There has not yet been any independent polling in this race, but two polls conducted by Casar’s campaign show him leading Rodriguez by more than 20 points. Rodriguez said his campaign’s polls show a much closer race, but the campaign declined to make their findings public.

Rodriguez described Casar’s vocal advocacy for cutting the Austin police department budget as “a level of irresponsibility that we cannot have in the [U.S.] House,” blaming that advocacy for damaging state House colleagues’ chances of reelection.

Rodriguez warned that some in the Democratic Party have also gone “too far to the left” in a way that is “ultimately going to be hurting our party” on Israel policy.

“The United States, and in particular its elected leaders in Congress, must state unequivocal, full-throated support for Israel. Anything less is dangerous, unethical and counter-productive to peace,” Rodriguez said in a policy paper on Israel provided to JI. “Political space between the US and Israel has real ramifications by emboldening Israel’s and America’s enemies, restricting progress of the peace process, and endangering countless civilian lives.”

He recounted in his interview that his affinity for Israel grew during a 2009 trip to the Jewish state, organized by the Anti-Defamation League for about 20 Hispanic lawmakers from across the country.

“My family’s been in South Texas since before Texas was Texas, frankly… We were in the majority as far as Hispanics in McAllen, but the white folks there in McAllen, they ran the show, they ran everything,” he said. “When I was in Israel, I really saw with the [Israeli] people there, they felt that’s where they’re from, that’s where they’ve been for thousands of years and yet they’re surrounded by people that don’t want them there.”

Rodriguez said a Shabbat dinner in Haifa, after which he surveyed destruction from Syrian missile attacks on Israel, left and impact on him.

“I just felt a great deal of camaraderie and connection with the people there,” he said. The group also visited Tel Aviv, the Knesset, religious sites and Israeli industrial sites.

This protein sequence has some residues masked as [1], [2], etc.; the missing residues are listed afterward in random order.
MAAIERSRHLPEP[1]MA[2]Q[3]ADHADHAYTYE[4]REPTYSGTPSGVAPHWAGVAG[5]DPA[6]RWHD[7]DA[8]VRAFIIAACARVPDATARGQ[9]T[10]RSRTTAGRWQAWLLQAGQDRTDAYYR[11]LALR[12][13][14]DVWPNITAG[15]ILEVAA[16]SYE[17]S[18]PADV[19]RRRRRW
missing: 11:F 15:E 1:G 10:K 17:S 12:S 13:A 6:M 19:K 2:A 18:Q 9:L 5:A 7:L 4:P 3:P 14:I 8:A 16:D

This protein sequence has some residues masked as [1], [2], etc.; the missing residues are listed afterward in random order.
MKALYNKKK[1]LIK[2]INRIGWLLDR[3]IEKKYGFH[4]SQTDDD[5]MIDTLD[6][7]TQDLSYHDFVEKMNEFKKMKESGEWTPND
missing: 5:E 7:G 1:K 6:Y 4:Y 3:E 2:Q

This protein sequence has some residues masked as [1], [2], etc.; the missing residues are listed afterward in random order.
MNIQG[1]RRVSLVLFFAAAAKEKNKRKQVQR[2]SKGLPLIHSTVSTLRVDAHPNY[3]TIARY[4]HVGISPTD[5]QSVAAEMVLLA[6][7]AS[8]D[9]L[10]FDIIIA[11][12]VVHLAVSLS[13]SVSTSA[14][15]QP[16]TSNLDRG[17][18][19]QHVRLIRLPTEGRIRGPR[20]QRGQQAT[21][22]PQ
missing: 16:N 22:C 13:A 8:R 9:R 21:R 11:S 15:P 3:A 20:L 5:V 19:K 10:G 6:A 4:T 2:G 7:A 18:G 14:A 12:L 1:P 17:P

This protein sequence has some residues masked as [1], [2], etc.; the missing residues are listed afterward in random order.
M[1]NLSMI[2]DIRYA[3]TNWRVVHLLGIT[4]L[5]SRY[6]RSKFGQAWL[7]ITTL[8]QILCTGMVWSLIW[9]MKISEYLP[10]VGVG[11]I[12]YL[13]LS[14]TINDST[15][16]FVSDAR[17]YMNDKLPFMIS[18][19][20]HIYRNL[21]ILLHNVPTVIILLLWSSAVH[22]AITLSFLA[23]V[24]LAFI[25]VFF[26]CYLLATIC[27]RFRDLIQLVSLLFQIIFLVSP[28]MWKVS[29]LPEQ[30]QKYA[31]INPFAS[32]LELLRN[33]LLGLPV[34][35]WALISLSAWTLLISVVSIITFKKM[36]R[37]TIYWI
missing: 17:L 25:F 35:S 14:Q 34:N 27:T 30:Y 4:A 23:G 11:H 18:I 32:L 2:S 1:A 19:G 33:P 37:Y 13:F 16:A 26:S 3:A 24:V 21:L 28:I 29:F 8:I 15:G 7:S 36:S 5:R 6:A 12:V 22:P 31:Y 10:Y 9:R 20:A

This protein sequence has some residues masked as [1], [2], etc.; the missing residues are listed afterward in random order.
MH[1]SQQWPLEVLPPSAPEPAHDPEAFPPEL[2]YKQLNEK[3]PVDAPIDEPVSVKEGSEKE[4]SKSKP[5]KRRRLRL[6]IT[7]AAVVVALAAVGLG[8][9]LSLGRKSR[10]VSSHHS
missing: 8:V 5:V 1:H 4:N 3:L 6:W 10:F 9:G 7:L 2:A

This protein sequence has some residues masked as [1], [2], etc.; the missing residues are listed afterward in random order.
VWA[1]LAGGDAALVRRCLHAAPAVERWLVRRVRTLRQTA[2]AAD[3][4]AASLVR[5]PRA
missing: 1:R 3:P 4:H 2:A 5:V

Rodriguez said he supports ensuring that Israel maintains its qualitative military edge in the region and would have backed supplemental funding for Israel’s Iron Dome missile-defense system if he had been in Congress last year. He also expressed support for expanded U.S.-Israel economic and technological cooperation.

“We need to make sure that Israel continues to exist, and if we’re going to be Israel’s ally, we need to protect her and defend her whenever we can,” he said. “This country is our best friend in the region and we have to take care of it… It was really clear to me that people in Israel — there’s always a risk that they feel.”

Rodriguez’s position paper describes U.S. support for Israel as “pivotal in demonstrating to willing neighbors the benefits of recognizing Israel while showing foes that there is a cost to the opposite approach.”

Rodriguez told JI he’s a supporter of a two-state solution to the Israeli-Palestinian conflict and said the U.S. should serve as a “broker,” but also firmly supports Israel and “how they want to do it” in any potential negotiations.

“[A Palestinian state] has to be something that Israel can live with,” he continued. 

The Texas lawmaker added that he’s seen little support from Palestinian leadership for a two-state solution, and said that — while he supports the current level of U.S. aid to the Palestinians — any increases should be used as a mechanism to bring the Palestinians back to the negotiating table.

In a policy paper provided to JI, Rodriguez stated, “I support increased aid that makes its way directly to the Palestinian people through legitimate NGOs.” In that paper, he also called for Gaza to be “brought under the control of the Palestinian Authority,” barring fundamental changes to Hamas.

In his paper, Rodriguez laid out several preconditions for peace, including that the Palestinains recognize Israel’s right to exist and stop inciting terrorism — which includes ending the Palestinain Authority’s “pay for slay” program that compensates the families of individuals who have carried out attacks against Israelis.